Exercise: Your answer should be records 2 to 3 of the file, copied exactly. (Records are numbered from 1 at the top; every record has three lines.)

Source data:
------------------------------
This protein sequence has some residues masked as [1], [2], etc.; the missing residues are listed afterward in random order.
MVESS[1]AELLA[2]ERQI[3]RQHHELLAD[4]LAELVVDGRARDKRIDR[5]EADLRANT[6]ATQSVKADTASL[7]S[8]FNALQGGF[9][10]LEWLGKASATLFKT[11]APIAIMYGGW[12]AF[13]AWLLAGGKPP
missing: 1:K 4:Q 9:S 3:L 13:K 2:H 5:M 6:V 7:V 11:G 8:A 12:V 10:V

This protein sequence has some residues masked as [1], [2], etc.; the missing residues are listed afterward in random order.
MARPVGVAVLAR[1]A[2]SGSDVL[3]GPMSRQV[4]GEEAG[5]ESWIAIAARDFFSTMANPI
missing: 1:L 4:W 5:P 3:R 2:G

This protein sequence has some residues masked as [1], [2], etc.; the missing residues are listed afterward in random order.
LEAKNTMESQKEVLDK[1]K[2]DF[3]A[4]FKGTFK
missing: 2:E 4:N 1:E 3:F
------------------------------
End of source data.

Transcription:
This protein sequence has some residues masked as [1], [2], etc.; the missing residues are listed afterward in random order.
MARPVGVAVLAR[1]A[2]SGSDVL[3]GPMSRQV[4]GEEAG[5]ESWIAIAARDFFSTMANPI
missing: 1:L 4:W 5:P 3:R 2:G

This protein sequence has some residues masked as [1], [2], etc.; the missing residues are listed afterward in random order.
LEAKNTMESQKEVLDK[1]K[2]DF[3]A[4]FKGTFK
missing: 2:E 4:N 1:E 3:F